Tandberg CEO Confident Over HD In Europe
Tandberg Television expects to play a key role as the high-definition TV (HDTV) market takes shape in Europe. While the market in the United States for high-definition (HD) continues to show promise, the story is not the same in Europe.
Tandberg, a company that creates products and systems for the delivery of high quality live video and on demand content across all platforms, expects the market in Europe to pick-up. Eric Cooney, CEO of Tandberg Television, told SATELLITE NEWS in an exclusive interview: “In terms of the European market for HD, last year’s IBC [conference] was interesting and enlightening. We were approached by a number of European broadcasters with questions about HDTV and wanting to look at our HD encoders/professional receivers, etc. In discussions with these broadcasters, it became clear that their interest in HD was driven by a demand for HD content from markets outside of Europe, in particular the Americas. Clearly the demand for premium HD content in one region is creating a demand for the production and transmission of that content around the world.”
But, while Europe may be behind the United States, Cooney believes all the factors are in place for HDTV to be a success in Europe. “We are clearly at least 2-3 years behind the American market as far as a consumer HD proposition in Europe. However, I do believe it is just a question of timing. The same market forces – availability of low-price consumer receive devices and compelling HD content – that are driving HD in the Americas will eventually drive the demand for HD in the European and Asia Pacific markets as well.”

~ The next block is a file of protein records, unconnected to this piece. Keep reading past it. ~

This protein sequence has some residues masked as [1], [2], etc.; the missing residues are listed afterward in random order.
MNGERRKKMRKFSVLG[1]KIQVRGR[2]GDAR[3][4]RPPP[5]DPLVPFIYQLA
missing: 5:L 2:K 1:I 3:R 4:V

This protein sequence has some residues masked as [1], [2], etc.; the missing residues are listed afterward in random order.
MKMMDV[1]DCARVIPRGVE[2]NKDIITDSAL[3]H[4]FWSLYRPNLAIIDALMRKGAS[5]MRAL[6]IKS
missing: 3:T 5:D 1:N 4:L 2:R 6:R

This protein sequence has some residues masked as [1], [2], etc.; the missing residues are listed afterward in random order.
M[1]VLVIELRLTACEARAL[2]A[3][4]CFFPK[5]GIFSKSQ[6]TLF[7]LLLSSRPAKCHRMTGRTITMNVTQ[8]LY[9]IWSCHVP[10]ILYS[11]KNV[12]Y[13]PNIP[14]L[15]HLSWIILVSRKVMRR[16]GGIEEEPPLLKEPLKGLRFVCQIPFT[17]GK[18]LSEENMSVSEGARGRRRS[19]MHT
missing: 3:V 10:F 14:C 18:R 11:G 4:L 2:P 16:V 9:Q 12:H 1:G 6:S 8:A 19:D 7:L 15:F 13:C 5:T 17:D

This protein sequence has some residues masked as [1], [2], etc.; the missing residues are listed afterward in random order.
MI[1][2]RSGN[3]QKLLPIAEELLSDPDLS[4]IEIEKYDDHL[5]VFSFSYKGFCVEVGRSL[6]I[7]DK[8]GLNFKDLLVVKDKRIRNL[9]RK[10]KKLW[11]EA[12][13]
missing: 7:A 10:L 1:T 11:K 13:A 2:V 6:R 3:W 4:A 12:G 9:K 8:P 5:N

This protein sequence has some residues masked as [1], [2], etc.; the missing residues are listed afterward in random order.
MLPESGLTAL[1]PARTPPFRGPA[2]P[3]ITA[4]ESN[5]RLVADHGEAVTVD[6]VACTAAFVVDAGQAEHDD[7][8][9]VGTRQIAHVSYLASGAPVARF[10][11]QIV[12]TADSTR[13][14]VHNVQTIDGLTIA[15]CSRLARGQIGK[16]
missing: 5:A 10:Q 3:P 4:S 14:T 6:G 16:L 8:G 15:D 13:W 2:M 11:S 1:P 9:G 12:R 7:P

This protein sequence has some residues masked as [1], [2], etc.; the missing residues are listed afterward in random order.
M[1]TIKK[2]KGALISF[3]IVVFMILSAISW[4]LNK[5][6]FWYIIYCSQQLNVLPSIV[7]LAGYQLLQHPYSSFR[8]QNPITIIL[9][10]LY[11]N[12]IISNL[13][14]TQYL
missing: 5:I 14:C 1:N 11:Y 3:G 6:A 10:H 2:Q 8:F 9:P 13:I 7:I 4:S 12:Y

While European broadcasters are looking at opportunities to export content, they will also be encouraged as to how HDTV is developing in the United States. Cooney believes HD is close to reaching critical mass. “It is clear North America has reached its tipping point, or its critical mass to coin a few phrases, with an estimated 9 million HDTV sets in the U.S. market today. Clearly, the price point for the receive devices has come down enough, such that they are seen as affordable by a significant number of people. On the content side, we have reached a point where there is compelling HD content available from popular channels including HBO, Showtime, ESPN and Discovery. These channels are available today and, in most cases, via either the local cable operator or a satellite service provider. Further, the provision of HD services has rapidly become a competitive differentiator for the satellite and cable operators.”
Tandberg TV provides solutions to cablecos, satellite operators and telcos. In terms of its satellite business, replacing existing systems in 2004 will be one of the key drivers of revenues. “In the DTH [direct-to-home] segment for 2004, the primary business driver is a replacement or an upgrade of some early generation MPEG 2 systems, in some cases installed as many as seven to 10 years ago. From a regional perspective, we see a number of these type of replacement systems being evaluated in both the Asia Pacific and the EMEA [Europe, Middle East and Africa] regions driving revenues in 2004. For the American market, the drive is really for increased channel offerings, in particular HD,” Cooney said.